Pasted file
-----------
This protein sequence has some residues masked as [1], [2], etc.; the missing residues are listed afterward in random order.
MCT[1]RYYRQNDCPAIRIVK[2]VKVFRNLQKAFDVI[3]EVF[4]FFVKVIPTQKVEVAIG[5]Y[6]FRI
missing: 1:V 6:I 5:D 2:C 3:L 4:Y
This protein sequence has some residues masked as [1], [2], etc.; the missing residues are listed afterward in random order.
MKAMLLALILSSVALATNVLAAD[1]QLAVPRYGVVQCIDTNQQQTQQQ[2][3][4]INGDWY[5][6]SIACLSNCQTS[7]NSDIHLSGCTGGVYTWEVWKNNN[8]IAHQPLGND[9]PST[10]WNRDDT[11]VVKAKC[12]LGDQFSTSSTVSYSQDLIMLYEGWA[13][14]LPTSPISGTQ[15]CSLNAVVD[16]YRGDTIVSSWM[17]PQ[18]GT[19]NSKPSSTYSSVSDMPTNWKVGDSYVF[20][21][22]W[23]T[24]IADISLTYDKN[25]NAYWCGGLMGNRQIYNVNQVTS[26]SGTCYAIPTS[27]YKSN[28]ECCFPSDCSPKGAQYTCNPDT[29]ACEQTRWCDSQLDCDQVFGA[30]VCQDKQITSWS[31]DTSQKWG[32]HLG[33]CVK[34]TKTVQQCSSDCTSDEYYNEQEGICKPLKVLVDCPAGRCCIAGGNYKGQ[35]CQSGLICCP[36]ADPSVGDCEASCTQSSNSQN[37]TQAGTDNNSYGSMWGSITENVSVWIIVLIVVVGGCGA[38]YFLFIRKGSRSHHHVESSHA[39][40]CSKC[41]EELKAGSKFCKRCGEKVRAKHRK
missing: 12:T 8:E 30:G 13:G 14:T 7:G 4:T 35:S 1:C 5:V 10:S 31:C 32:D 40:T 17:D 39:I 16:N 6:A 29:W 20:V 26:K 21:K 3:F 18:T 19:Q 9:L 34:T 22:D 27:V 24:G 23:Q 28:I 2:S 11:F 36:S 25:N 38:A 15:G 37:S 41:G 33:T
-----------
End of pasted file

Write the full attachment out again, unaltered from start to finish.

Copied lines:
This protein sequence has some residues masked as [1], [2], etc.; the missing residues are listed afterward in random order.
MCT[1]RYYRQNDCPAIRIVK[2]VKVFRNLQKAFDVI[3]EVF[4]FFVKVIPTQKVEVAIG[5]Y[6]FRI
missing: 1:V 6:I 5:D 2:C 3:L 4:Y
This protein sequence has some residues masked as [1], [2], etc.; the missing residues are listed afterward in random order.
MKAMLLALILSSVALATNVLAAD[1]QLAVPRYGVVQCIDTNQQQTQQQ[2][3][4]INGDWY[5][6]SIACLSNCQTS[7]NSDIHLSGCTGGVYTWEVWKNNN[8]IAHQPLGND[9]PST[10]WNRDDT[11]VVKAKC[12]LGDQFSTSSTVSYSQDLIMLYEGWA[13][14]LPTSPISGTQ[15]CSLNAVVD[16]YRGDTIVSSWM[17]PQ[18]GT[19]NSKPSSTYSSVSDMPTNWKVGDSYVF[20][21][22]W[23]T[24]IADISLTYDKN[25]NAYWCGGLMGNRQIYNVNQVTS[26]SGTCYAIPTS[27]YKSN[28]ECCFPSDCSPKGAQYTCNPDT[29]ACEQTRWCDSQLDCDQVFGA[30]VCQDKQITSWS[31]DTSQKWG[32]HLG[33]CVK[34]TKTVQQCSSDCTSDEYYNEQEGICKPLKVLVDCPAGRCCIAGGNYKGQ[35]CQSGLICCP[36]ADPSVGDCEASCTQSSNSQN[37]TQAGTDNNSYGSMWGSITENVSVWIIVLIVVVGGCGA[38]YFLFIRKGSRSHHHVESSHA[39][40]CSKC[41]EELKAGSKFCKRCGEKVRAKHRK
missing: 12:T 8:E 30:G 13:G 14:T 7:G 4:T 35:S 1:C 5:V 10:S 31:C 32:D 40:T 17:D 39:I 16:N 6:A 29:W 20:V 26:K 21:K 3:F 18:T 19:Q 9:L 34:T 22:D 27:V 24:G 23:Q 28:I 2:S 11:F 36:S 25:N 38:A 15:G 37:S 41:G 33:T